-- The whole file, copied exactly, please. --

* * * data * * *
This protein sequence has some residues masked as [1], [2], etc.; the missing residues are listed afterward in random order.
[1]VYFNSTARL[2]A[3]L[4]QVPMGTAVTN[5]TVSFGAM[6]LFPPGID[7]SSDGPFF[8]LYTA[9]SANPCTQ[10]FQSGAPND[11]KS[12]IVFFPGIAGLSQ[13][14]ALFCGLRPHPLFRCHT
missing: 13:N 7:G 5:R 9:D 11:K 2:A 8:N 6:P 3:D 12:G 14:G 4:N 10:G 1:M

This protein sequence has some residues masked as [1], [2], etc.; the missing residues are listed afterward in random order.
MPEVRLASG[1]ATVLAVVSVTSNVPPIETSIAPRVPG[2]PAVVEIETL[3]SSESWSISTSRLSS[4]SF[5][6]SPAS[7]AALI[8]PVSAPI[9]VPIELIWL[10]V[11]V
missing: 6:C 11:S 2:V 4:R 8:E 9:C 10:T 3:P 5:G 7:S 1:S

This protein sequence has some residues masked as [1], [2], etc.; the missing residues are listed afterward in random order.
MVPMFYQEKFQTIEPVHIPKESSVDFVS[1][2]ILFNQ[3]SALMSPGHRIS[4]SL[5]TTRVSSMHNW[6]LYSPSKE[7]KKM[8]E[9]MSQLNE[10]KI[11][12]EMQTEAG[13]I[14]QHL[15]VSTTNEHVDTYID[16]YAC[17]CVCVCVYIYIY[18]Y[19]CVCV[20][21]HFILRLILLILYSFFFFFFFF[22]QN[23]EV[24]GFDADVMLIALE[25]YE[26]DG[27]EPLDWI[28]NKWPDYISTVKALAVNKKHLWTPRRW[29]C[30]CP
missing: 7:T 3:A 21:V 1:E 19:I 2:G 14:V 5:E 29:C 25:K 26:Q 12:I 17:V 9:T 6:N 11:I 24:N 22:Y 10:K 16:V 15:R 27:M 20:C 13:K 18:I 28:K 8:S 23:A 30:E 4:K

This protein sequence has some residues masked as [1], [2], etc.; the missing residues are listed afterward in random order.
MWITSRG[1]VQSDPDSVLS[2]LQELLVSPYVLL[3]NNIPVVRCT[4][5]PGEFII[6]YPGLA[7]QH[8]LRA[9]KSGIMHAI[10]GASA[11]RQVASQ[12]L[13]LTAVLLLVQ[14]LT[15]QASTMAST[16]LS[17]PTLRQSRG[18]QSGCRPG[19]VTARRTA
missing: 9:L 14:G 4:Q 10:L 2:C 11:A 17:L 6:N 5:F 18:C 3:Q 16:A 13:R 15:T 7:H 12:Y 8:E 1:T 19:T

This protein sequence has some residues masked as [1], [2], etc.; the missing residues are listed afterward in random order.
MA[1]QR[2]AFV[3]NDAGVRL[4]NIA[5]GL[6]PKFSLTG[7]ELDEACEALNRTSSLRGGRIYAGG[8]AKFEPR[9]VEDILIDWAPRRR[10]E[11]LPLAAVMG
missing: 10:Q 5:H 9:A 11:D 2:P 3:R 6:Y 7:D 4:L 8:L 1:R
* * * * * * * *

This protein sequence has some residues masked as [1], [2], etc.; the missing residues are listed afterward in random order.
[1]VYFNSTARL[2]A[3]L[4]QVPMGTAVTN[5]TVSFGAM[6]LFPPGID[7]SSDGPFF[8]LYTA[9]SANPCTQ[10]FQSGAPND[11]KS[12]IVFFPGIAGLSQ[13][14]ALFCGLRPHPLFRCHT
missing: 13:N 7:G 5:R 9:D 11:K 2:A 8:N 6:P 3:D 12:G 14:G 4:N 10:G 1:M

This protein sequence has some residues masked as [1], [2], etc.; the missing residues are listed afterward in random order.
MPEVRLASG[1]ATVLAVVSVTSNVPPIETSIAPRVPG[2]PAVVEIETL[3]SSESWSISTSRLSS[4]SF[5][6]SPAS[7]AALI[8]PVSAPI[9]VPIELIWL[10]V[11]V
missing: 6:C 11:S 2:V 4:R 8:E 9:C 10:T 3:P 5:G 7:S 1:S

This protein sequence has some residues masked as [1], [2], etc.; the missing residues are listed afterward in random order.
MVPMFYQEKFQTIEPVHIPKESSVDFVS[1][2]ILFNQ[3]SALMSPGHRIS[4]SL[5]TTRVSSMHNW[6]LYSPSKE[7]KKM[8]E[9]MSQLNE[10]KI[11][12]EMQTEAG[13]I[14]QHL[15]VSTTNEHVDTYID[16]YAC[17]CVCVCVYIYIY[18]Y[19]CVCV[20][21]HFILRLILLILYSFFFFFFFF[22]QN[23]EV[24]GFDADVMLIALE[25]YE[26]DG[27]EPLDWI[28]NKWPDYISTVKALAVNKKHLWTPRRW[29]C[30]CP
missing: 7:T 3:A 21:V 1:E 19:I 2:G 14:V 5:E 29:C 25:K 26:Q 12:I 17:V 9:T 6:N 11:I 24:N 22:Y 10:K 16:V 15:R 27:M 20:C 13:K 18:I 28:K 8:S 23:A 30:E 4:K

This protein sequence has some residues masked as [1], [2], etc.; the missing residues are listed afterward in random order.
MWITSRG[1]VQSDPDSVLS[2]LQELLVSPYVLL[3]NNIPVVRCT[4][5]PGEFII[6]YPGLA[7]QH[8]LRA[9]KSGIMHAI[10]GASA[11]RQVASQ[12]L[13]LTAVLLLVQ[14]LT[15]QASTMAST[16]LS[17]PTLRQSRG[18]QSGCRPG[19]VTARRTA
missing: 9:L 14:G 4:Q 10:L 2:C 11:A 17:L 6:N 5:F 18:C 3:Q 16:A 13:R 15:T 7:H 12:Y 8:E 1:T 19:T

This protein sequence has some residues masked as [1], [2], etc.; the missing residues are listed afterward in random order.
MA[1]QR[2]AFV[3]NDAGVRL[4]NIA[5]GL[6]PKFSLTG[7]ELDEACEALNRTSSLRGGRIYAGG[8]AKFEPR[9]VEDILIDWAPRRR[10]E[11]LPLAAVMG
missing: 10:Q 5:H 9:A 11:D 2:P 3:R 6:Y 7:D 4:L 8:L 1:R